Heating in caravans has progressed hugely since the days of gas fires lit by matches. Tourers now have various systems, with externally flued gas and the option of being operated electrically, too.
In 1995, I remember thinking it was the ‘bee’s knees’ when our new van came with the gas and electric Carver Fanmaster. Posh or what?
The Carver 4000A Fanmaster that we are looking at here is a development of the original. Many are still in use, offering reliable and efficient service.
We can’t stress highly enough the importance of having your van serviced every year, as safety items can and do fail.
But what we consider here is cleaning the heater externals (we’ve all turned on the heating at some point, only to be met with the smell of burning dust or cremated spider!), and replacing the control switch.
The van shown here dates from 1999 and belongs to my parents. Some years ago, the sliding switch (which controls the speed of the blown-air fan) on top of the heater became faulty. The speed would not vary, so it was either running at full pelt or it was off.
After removing the unit from its casing, Dad sent it away for repair; it has worked perfectly ever since then.
It is possible to open up the switch unit to clean various contacts, but unless you have a very good knowledge of electronics, that’s best left to the experts. If any controls or parts for your heating are faulty, one company that does repairs is A&R Electronic Developments.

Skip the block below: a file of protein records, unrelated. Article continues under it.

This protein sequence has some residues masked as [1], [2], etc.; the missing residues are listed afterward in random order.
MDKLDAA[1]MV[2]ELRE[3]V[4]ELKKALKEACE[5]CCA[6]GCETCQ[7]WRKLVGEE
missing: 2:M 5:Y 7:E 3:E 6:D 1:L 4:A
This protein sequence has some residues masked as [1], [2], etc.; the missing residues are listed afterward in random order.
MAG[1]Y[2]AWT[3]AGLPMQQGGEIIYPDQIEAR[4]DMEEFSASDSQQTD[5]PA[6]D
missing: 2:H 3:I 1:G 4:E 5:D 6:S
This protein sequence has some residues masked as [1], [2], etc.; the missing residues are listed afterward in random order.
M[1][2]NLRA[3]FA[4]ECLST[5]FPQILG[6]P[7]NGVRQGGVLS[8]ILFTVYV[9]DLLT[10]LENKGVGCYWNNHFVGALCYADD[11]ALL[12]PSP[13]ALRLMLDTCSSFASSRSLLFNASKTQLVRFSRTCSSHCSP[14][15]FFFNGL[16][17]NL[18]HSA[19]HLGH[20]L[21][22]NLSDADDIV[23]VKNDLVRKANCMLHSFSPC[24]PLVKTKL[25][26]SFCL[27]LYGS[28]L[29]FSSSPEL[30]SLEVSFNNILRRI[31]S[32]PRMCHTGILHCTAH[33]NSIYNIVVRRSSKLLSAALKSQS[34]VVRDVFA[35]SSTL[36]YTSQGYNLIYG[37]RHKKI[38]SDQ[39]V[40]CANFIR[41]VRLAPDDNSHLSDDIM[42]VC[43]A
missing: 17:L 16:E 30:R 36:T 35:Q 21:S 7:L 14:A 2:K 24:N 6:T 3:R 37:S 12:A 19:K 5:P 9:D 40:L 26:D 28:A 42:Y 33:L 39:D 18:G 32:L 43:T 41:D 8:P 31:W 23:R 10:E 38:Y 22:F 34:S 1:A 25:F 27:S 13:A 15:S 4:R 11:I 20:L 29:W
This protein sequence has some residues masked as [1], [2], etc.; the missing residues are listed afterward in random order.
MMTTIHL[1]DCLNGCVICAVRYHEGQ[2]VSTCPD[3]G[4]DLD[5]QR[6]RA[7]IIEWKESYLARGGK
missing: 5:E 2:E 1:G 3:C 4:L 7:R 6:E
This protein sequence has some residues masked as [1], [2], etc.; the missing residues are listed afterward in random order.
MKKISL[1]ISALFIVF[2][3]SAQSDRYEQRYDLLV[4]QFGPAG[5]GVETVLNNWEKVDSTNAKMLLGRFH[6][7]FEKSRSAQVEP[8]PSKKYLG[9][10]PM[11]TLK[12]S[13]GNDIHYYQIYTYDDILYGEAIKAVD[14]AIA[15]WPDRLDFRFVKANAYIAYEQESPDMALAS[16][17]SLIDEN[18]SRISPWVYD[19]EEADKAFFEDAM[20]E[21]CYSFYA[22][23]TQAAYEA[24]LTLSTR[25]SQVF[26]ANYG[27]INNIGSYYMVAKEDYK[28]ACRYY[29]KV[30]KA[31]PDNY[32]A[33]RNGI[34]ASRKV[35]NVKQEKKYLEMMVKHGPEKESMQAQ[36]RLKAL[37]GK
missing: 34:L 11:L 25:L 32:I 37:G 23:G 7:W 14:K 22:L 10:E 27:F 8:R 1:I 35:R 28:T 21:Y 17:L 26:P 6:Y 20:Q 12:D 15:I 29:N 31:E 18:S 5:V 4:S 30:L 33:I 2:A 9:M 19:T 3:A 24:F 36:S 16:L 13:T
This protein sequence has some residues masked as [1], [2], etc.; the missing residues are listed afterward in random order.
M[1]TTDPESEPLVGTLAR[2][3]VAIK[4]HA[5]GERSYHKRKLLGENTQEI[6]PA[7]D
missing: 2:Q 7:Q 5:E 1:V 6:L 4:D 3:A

In the interests of safety, before doing anything else, ensure the heating system is turned off, and disconnect the gas and mains electricity supplies. Finally, disconnect the 12V battery (or batteries).
Right from the start, every time we towed, the front of the heater ended up falling off (despite the dealer’s attempts to stop it doing so).
Dad cured that with a bit of DIY. Securing two small pieces of wood to the unit above the heater, to stop it jumping up and off its mountings, solved the problem. Not pretty, but very effective. So our first task is to remove them.
Then, holding the bottom corners of the cover, gently pull these towards you. This should release the cover from its clip-on mountings.
Be careful, because the cover can be fragile, especially where the clips are mounted.
With the bottom released, lift the cover up and over the gas control knob. The whole cover will then be free, apart from the electrical connections at the top. There is a multiplug at the cover end of the wires, which just slides off (if it hasn’t come off already).
Sometimes, when lifting the cover over the gas control, the knob will be lifted too, and the control shaft falls off at the bottom end. If that happens, slot the bottom end back on
to the spindle.
If you’re just doing a spring clean, using the hand-brush and paintbrush, sweep between the fins on the heat exchanger, and in any other nooks and crannies you see. Be careful not to be too vigorous around the wires or other connections.
Now have a look around the flexible flue pipe, to make sure that it’s secure and there are no breaks in it. If there are, do not use the heater on gas until it’s been replaced or repaired by a professional.